CERTIFIED FOR PUBLICATION
IN THE COURT OF APPEAL OF THE STATE OF CALIFORNIA
SECOND APPELLATE DISTRICT
Plaintiff and Respondent,
TROY T. McVEY,
Defendant and Appellant.
(Los Angeles County
Super. Ct. No. BA432637)
APPEAL from a judgment of the Superior Court of Los Angeles County. Douglas W. Sortino and Henry J. Hall, Judges. Affirmed.
Sally Patrone Brajevich, under appointment by the Court of Appeal, for Defendant and Appellant.
Xavier Becerra, Attorney General, Gerald A. Engler, Chief Assistant Attorney General, Lance E. Winters, Senior Assistant Attorney General, Margaret E. Maxwell and Scott A. Taryle, Supervising Deputy Attorneys General, and Gregory B. Wagner, Deputy Attorney General, for Plaintiff and Respondent.
Troy T. McVey appeals the judgment entered following three jury trials in which he was convicted of voluntary manslaughter (Pen. Code, § 192, subd. (a)) in count 1, and felony vandalism (Pen. Code, § 594, subd. (a)) in count 2. The jury found true the personal firearm use allegation. (Pen. Code, § 12022.5, subd. (a).) The trial court imposed an aggregate sentence of 16 years 8 months, consisting of the mid-term of 6 years for the voluntary manslaughter conviction, plus 10 years for the firearm enhancement, and a consecutive 8-month term for the felony vandalism conviction.
Appellant contends the trial court erroneously excluded evidence that the victim had been diagnosed with paranoid schizophrenia and had behaved aggressively in two confrontations with police officers 20 years earlier in Florida. We disagree and affirm the judgment of conviction. Appellant further seeks remand for reconsideration of his firearm enhancement pursuant to Senate Bill No. 620, which amended Penal Code section 12022.5, subdivision (c) to remove the prohibition on striking firearm enhancements. Because the trial court’s comments at sentencing unequivocally indicate that it would not exercise its new discretion under Penal Code section 12022.5, subdivision (c) to dismiss the firearm enhancement in appellant’s case, we decline his remand request.
In the late night hours of January 4, 2015, appellant and his friend, Coby, were walking on Cahuenga Boulevard in Hollywood. Appellant was carrying a semiautomatic .22-caliber handgun in his waistband behind his back. The magazine was fully loaded and there was a round in the chamber; the gun was cocked, and the safety was off. Outside an adult bookstore appellant and Coby were approached by two African-American men, who sold appellant what he believed to be cocaine for $40. Appellant and Coby crossed the street as the drug dealers drove away. When appellant and Coby examined the drugs they had just bought, appellant was upset to discover the substance was not cocaine, but powdered sugar.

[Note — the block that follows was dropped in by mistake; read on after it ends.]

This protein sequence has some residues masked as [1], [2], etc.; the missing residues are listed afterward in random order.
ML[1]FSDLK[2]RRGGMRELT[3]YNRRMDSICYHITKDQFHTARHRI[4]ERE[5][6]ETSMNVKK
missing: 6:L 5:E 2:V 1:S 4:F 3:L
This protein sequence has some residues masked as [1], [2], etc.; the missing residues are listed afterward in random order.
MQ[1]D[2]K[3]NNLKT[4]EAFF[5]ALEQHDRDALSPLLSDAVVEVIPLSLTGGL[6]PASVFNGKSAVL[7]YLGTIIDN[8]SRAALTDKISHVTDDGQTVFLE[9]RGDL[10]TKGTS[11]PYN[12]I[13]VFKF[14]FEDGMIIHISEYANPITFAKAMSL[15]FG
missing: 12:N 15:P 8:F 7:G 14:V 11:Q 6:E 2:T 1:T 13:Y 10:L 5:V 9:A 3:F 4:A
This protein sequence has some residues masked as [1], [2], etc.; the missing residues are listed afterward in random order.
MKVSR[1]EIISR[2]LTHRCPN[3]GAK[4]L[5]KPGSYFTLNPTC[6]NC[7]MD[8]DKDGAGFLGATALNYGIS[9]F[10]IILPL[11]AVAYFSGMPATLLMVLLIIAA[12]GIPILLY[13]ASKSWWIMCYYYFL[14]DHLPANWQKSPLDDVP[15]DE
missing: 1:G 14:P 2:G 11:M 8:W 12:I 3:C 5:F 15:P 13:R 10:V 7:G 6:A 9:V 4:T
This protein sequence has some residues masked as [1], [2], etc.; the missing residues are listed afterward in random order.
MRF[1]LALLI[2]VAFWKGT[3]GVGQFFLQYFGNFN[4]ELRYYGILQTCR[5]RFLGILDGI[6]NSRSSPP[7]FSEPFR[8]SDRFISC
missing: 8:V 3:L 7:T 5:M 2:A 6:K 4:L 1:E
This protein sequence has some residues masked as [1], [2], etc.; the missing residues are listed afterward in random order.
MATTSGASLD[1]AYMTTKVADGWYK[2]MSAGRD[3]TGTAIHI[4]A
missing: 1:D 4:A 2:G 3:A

The two men went to their car and changed clothes. They then returned to the area where the drug deal had taken place, and appellant saw what he thought was the car belonging to the drug dealers. Still upset about the fake drugs, he smashed all of the car’s windows with the handle of a knife he was carrying. When an onlooker yelled at them, appellant stopped breaking the windows, and he and Coby walked away.
About a block away, appellant and Coby encountered a homeless man named Richard Miller, who was panhandling. Miller extended his hand toward appellant and asked for money. An altercation ensued, and appellant fired a shot at Miller. After a few seconds, appellant fired multiple shots in rapid succession. Miller collapsed on the sidewalk, and appellant walked away. Miller suffered a total of seven gunshot wounds, two of which were fatal.
Appellant and Miller stood between four and ten feet away from each other when appellant fired on Miller. According to seven eyewitnesses, Miller had made no aggressive moves toward appellant or threatened him before appellant fired his gun, but one witness reported seeing some pushing and shoving. None of the witnesses saw any weapon in Miller’s hands or in the area where he fell, nor did police find a weapon of any kind on or around Miller.